Oh God! That’s funny. The first part of that question? I don’t know. It’s almost like it’s just in the wrist. Take a song like, ‘The Boy in the Paisley Shirt.’ You could see that title on a record and you could think, ‘Oh, this is going to be ridiculous.’ But he’s got a subtlety to it. And it’s not subtle at all—that’s the thing. But he’s able to paint a scene so well. I’m using that song specifically because with a title like that it could be such a disposable pop song but at the same time, if you listen to it, it paints this whole ‘Ready Steady Go!’ scene—this mod dance-floor thing. It’s about this person trying to get noticed by another person, which is kind of a classic unrequited love kind of thing but it builds on that context, which I find to be very pleasing. Not only does he paint the scene but he infuses it with a bit of a story or a drama to it. There’s a haunted quality to it, instead of it just being like Austin Powers, you know what I mean? There’s something more Kinks-ish about it where you can feel the characters out a little bit. I think he’s really good at touching on the emotional edge of things, even if it’s got a self-aware quality. When I’m writing, I think about that, too. Sometimes you think you’re doing something like that but ultimately it doesn’t quite translate.
How did you release a Dan Treacy record on your label? Wasn’t he on a prison ship for a while?
I’ve never been of the mind that I was going to do a label to build up some sort of cultural force in the world, but I liked the idea of being a patron to this person who just completely influenced my thing, I guess. That was the magic of the internet and the dubious magic of him turning up. And I say dubious only because he turned up in prison! It was really a modern experience in the sense that I was part of this Yahoo! Television Personalities newsgroup and it went through various moments of activity before he turned up. … I can’t remember what year it was—maybe 2003? 2004? This message came across that Dan had turned up. I mean, this was fucking mind-blowing. You cannot imagine what it was like because I had just lost my mind to his songs for years on end at that point. … Anyway, this message on the board came out and they gave the address of this floating prison boat. I mean, who knows? It didn’t say why or how or how long he was going to be in there. This person was just like, ‘Here, here’s the address. Write to him and send him your wishes.’ So I undressed and posed naked in front of a Polaroid … no, I’m kidding! I just got a piece of paper and recounted the moment I first heard his band and I felt the way I wanted to tell him was to appeal to his aesthetic in a way. It was like there was some fellow traveler, somebody who was celebrating this whole thing that was maybe so much better than becoming a lawyer or a doctor, which may be the typical pressure of Palo Alto childhood.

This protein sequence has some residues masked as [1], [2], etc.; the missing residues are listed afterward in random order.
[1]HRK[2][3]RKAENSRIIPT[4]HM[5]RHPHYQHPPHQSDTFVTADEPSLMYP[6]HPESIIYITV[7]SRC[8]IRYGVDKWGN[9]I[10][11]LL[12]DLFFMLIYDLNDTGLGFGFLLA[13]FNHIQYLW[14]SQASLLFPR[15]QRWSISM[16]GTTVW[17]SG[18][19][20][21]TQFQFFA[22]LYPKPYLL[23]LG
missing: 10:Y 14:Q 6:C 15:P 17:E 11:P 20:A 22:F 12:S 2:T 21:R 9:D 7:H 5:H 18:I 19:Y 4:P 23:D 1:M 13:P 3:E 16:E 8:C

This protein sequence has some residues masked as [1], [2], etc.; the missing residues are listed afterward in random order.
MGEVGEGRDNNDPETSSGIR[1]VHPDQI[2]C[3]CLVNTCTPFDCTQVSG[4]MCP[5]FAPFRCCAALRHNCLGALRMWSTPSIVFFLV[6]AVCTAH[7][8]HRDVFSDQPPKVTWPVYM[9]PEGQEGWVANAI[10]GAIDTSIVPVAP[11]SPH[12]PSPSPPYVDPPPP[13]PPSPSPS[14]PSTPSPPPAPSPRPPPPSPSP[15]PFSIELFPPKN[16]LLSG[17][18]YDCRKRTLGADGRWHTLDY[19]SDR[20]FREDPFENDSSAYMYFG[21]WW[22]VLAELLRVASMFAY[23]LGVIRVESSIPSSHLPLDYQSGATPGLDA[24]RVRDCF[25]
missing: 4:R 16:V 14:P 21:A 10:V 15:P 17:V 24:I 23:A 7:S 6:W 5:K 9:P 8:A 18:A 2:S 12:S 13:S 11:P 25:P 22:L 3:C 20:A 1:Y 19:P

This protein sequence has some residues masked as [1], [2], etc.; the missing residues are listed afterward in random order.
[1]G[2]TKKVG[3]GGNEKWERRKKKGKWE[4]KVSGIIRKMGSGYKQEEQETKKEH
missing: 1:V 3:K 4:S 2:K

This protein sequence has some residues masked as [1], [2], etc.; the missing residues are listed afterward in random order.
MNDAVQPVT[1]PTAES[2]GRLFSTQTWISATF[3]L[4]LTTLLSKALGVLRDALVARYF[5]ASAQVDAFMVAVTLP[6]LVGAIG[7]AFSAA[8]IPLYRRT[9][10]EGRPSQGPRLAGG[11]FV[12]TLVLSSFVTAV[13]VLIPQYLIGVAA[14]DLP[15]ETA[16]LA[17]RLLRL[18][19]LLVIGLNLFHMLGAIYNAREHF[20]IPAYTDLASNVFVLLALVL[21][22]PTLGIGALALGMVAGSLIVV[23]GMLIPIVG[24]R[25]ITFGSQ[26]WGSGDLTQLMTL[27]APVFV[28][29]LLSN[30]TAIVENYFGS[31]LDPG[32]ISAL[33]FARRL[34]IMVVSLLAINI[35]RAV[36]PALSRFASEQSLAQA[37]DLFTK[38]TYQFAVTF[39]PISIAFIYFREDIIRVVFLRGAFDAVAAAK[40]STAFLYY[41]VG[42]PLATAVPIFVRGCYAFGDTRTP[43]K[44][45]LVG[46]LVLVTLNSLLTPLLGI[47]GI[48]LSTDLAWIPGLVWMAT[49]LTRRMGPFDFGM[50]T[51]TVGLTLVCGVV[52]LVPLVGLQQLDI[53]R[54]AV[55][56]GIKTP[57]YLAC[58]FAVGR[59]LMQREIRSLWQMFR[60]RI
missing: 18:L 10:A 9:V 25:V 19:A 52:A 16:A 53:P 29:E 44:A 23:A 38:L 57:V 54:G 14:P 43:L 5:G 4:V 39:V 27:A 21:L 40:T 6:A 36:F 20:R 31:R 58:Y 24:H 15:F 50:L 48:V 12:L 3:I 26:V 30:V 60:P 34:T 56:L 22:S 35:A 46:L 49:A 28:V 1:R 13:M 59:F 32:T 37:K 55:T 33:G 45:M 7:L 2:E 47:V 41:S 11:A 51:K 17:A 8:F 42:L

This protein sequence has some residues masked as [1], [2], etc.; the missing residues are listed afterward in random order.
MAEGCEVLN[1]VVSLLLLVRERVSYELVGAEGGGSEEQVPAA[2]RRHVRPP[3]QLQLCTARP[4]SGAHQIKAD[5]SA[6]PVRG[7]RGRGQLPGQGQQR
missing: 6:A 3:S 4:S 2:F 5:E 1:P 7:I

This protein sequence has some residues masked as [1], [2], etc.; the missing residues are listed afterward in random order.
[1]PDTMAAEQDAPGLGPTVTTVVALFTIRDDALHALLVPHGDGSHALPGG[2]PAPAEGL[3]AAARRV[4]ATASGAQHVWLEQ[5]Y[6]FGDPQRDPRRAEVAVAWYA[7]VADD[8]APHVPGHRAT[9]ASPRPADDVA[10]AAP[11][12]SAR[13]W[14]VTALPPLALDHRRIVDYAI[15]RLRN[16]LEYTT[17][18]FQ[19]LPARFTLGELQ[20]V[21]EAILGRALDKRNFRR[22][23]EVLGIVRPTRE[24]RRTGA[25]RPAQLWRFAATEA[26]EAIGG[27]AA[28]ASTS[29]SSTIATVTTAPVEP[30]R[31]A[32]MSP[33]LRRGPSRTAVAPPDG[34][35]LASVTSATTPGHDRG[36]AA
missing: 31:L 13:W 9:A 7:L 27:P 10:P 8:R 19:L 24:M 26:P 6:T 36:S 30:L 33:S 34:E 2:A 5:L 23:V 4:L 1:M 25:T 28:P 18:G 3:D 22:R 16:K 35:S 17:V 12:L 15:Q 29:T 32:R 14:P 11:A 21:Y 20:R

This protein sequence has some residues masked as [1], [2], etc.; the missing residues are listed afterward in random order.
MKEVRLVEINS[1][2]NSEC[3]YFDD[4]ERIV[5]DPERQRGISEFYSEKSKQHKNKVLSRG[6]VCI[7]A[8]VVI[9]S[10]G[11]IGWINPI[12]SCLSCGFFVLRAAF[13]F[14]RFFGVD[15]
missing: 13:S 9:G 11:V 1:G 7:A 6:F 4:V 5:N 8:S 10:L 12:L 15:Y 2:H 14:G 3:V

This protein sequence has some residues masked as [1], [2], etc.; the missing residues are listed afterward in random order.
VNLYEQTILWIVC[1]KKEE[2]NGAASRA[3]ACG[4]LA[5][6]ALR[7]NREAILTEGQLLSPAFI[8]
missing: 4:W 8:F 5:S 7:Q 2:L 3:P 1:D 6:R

Is that the only release you’ve done?
I guess the name for it is ‘boutique’ label. I called it Good Village Recordings because of the idea that it’s inhabited by people who may not be able to actually create a functioning village but theoretically did. They’d be there. Strange bedfellows though. Maybe that’s a better name for it.
If you did have a village, what kind of civic duty would you assign to Dan Treacy?
Town visionary.
Who is the next lost hero you’d want to do a record for?
Jeff Manson. He’s a visionary artist and songwriter and I think that pretty much says it all. An inspired human. That wasn’t too hard to come up with because I really would love to put something out by him. He’s certainly not long-lost though. He knows where he is. I hope Jeff isn’t put off by that. He probably won’t even read it. But I’ll give him a call and let him know I used his name in this context. He and I were talking about it when I had money laying around for a while. He did an album called Solid Gone and I really liked those songs. I thought that would be a rad thing to release but he’s kind of moved beyond that now with his new band, the Windy-Gap. I feel like somebody will put something out but it’s very easy to rely on that and then nobody does!